Wednesday, July 3, 2019

Beach Monitoring Program helps keep your summer safe

Before you hit the beach for your summer vacation, you may want to have a look at the Louisiana Department of Health’s Beach Monitoring Program website to see if any advisories have been posted for your vacation destination.

The program tests the water at 24 beaches along the Louisiana coast to determine if those beaches meet quality standards set forth by the U.S. Environmental Protection Agency. All 24 beaches are along the state’s coast and are tested weekly. Those beaches include:
  • Constance Beach
  • Cypremont Point State Park
  • Elmer’s Island
  • Fontainebleau State Park
  • Grand Isle State Park (four sites)
  • Grand Isle Beach (three sites)
  • Gulf Breeze Beach
  • Holly Beach (six sites)
  • Lake Charles’ north and south beaches
  • Little Florida Beach
  • Long Beach
  • Martin Beach
  • Rutherford Beach

The program tests these waterways for bacteria from human or animal waste that could potentially cause disease, infections and/or rashes. Whenever these bacteria are above an acceptable level, a swim advisory is issued. Advisories are posted at the beach with a diamond-shaped sign and on the program’s website.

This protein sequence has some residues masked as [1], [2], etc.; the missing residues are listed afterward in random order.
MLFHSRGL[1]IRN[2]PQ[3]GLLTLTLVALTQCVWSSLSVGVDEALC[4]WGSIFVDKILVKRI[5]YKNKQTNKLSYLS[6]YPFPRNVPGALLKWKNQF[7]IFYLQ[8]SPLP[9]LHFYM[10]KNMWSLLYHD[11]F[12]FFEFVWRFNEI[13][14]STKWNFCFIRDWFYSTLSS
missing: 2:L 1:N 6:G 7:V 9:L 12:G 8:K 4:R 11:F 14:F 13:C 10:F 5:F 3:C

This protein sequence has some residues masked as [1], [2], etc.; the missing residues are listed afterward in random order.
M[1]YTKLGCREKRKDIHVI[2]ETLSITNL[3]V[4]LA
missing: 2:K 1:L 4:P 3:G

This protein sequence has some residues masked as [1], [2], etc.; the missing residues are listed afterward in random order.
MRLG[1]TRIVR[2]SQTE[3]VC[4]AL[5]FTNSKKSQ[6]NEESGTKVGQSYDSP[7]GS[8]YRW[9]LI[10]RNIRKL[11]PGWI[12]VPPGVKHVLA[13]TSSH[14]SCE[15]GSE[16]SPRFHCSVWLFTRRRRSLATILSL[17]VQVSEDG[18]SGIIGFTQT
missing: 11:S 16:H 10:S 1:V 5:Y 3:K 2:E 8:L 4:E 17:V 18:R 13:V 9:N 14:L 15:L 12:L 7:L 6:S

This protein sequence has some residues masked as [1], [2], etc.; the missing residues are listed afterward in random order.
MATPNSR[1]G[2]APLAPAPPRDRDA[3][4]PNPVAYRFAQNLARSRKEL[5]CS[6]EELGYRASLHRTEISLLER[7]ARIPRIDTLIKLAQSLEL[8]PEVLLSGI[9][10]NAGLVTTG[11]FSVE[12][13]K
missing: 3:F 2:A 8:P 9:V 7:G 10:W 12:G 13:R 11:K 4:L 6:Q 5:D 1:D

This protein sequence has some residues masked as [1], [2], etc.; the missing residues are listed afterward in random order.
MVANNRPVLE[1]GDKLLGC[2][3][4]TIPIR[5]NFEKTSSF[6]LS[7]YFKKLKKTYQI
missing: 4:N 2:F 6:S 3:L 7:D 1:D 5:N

Contaminants can enter water in a number of ways. Sometimes, it is a case of sewage discharge. In other cases, it could be from large amounts of rainfall increasing runoff that enters waterways.

Swim safety

Swim advisories do not mean that the beach is closed, however. LDH recommends that anyone with a compromised immune system or open wounds not swim in the water, but the public can swim at their own risk.

If there is a swim advisory, there are a number of ways to reduce your chance of illness, including:
  • Avoid putting your head under the water if you choose to swim.
  • Do not get into the water if you have open cuts, sore or wounds. If you do choose to get into the water, ensure that you have waterproof bandages to cover any open cuts.
  • After swimming, shower with soap and water.
  • Avoid eating seafood caught from waters where there are visible chemicals, algae is present, and there is an advisory.
  • Pets should not be allowed to swim in or drink from waterways that are under advisory.
  • Avoid areas with visible algae. Algae can be blue, bright green, brown or red, and can have a strong odor like rotting plants.

If you feel ill after entering the water or swimming, contact your doctor immediately.

If you’d like to learn more about swim advisories, you can visit LDH’s Beach Monitoring Program website here or the U.S. EPA’s BEACH program here.

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